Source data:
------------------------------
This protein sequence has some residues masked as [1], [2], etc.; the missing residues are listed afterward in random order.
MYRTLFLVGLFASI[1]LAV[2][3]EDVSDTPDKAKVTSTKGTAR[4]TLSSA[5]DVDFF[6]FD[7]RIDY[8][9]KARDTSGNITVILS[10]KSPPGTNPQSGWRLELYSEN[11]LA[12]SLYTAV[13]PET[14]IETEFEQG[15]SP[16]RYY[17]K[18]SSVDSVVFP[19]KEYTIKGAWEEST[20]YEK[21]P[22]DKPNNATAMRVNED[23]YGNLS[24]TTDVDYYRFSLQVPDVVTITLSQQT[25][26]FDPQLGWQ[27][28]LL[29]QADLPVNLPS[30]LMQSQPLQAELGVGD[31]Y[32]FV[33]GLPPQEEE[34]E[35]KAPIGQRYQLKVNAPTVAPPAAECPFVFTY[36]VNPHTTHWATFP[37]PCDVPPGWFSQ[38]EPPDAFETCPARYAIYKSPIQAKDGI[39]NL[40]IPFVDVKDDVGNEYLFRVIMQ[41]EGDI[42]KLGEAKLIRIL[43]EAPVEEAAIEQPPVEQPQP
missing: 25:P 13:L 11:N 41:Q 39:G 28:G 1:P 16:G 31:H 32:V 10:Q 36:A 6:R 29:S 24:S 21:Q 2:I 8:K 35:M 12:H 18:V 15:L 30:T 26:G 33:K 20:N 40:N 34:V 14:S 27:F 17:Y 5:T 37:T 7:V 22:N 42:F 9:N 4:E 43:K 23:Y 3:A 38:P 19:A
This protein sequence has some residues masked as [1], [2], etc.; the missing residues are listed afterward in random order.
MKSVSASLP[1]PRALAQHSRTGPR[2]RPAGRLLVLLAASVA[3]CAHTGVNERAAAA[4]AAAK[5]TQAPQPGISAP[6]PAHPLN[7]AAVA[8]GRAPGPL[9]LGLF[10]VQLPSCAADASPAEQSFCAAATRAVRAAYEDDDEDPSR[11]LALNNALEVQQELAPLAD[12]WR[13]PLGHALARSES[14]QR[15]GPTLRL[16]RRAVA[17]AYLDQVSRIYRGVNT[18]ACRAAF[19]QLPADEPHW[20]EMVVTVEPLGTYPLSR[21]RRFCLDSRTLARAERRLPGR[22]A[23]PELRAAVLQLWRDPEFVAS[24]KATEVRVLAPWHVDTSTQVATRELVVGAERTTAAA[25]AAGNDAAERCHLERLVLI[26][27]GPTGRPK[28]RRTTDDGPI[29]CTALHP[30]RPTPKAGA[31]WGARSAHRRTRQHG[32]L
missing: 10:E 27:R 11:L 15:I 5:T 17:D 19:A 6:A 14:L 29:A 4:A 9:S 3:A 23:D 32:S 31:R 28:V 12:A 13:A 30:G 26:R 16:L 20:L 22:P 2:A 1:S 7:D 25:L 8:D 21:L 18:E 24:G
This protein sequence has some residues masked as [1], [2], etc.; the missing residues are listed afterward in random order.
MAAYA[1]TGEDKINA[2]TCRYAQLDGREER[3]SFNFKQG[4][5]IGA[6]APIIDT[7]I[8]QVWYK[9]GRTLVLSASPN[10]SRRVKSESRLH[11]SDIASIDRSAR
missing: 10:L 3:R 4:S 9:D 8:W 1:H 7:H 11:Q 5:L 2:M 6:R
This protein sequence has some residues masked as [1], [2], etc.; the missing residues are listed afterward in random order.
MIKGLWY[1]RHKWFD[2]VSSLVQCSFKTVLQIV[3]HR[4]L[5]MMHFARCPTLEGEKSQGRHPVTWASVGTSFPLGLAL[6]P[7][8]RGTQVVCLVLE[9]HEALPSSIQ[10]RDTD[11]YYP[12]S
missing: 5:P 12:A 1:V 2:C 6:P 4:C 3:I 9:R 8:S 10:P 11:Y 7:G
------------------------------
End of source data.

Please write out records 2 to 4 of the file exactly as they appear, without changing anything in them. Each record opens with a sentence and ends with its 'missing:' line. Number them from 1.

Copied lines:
This protein sequence has some residues masked as [1], [2], etc.; the missing residues are listed afterward in random order.
MKSVSASLP[1]PRALAQHSRTGPR[2]RPAGRLLVLLAASVA[3]CAHTGVNERAAAA[4]AAAK[5]TQAPQPGISAP[6]PAHPLN[7]AAVA[8]GRAPGPL[9]LGLF[10]VQLPSCAADASPAEQSFCAAATRAVRAAYEDDDEDPSR[11]LALNNALEVQQELAPLAD[12]WR[13]PLGHALARSES[14]QR[15]GPTLRL[16]RRAVA[17]AYLDQVSRIYRGVNT[18]ACRAAF[19]QLPADEPHW[20]EMVVTVEPLGTYPLSR[21]RRFCLDSRTLARAERRLPGR[22]A[23]PELRAAVLQLWRDPEFVAS[24]KATEVRVLAPWHVDTSTQVATRELVVGAERTTAAA[25]AAGNDAAERCHLERLVLI[26][27]GPTGRPK[28]RRTTDDGPI[29]CTALHP[30]RPTPKAGA[31]WGARSAHRRTRQHG[32]L
missing: 10:E 27:R 11:L 15:I 5:T 17:D 19:A 6:A 14:L 29:A 4:A 9:S 3:A 23:D 32:S 31:R 28:V 12:A 13:A 30:G 26:R 16:L 20:L 22:P 2:A 1:S 7:D 25:L 8:D 21:L 18:E 24:G
This protein sequence has some residues masked as [1], [2], etc.; the missing residues are listed afterward in random order.
MAAYA[1]TGEDKINA[2]TCRYAQLDGREER[3]SFNFKQG[4][5]IGA[6]APIIDT[7]I[8]QVWYK[9]GRTLVLSASPN[10]SRRVKSESRLH[11]SDIASIDRSAR
missing: 10:L 3:R 4:S 9:D 8:W 1:H 7:H 11:Q 5:L 2:M 6:R
This protein sequence has some residues masked as [1], [2], etc.; the missing residues are listed afterward in random order.
MIKGLWY[1]RHKWFD[2]VSSLVQCSFKTVLQIV[3]HR[4]L[5]MMHFARCPTLEGEKSQGRHPVTWASVGTSFPLGLAL[6]P[7][8]RGTQVVCLVLE[9]HEALPSSIQ[10]RDTD[11]YYP[12]S
missing: 5:P 12:A 1:V 2:C 6:P 4:C 3:I 9:R 8:S 10:P 11:Y 7:G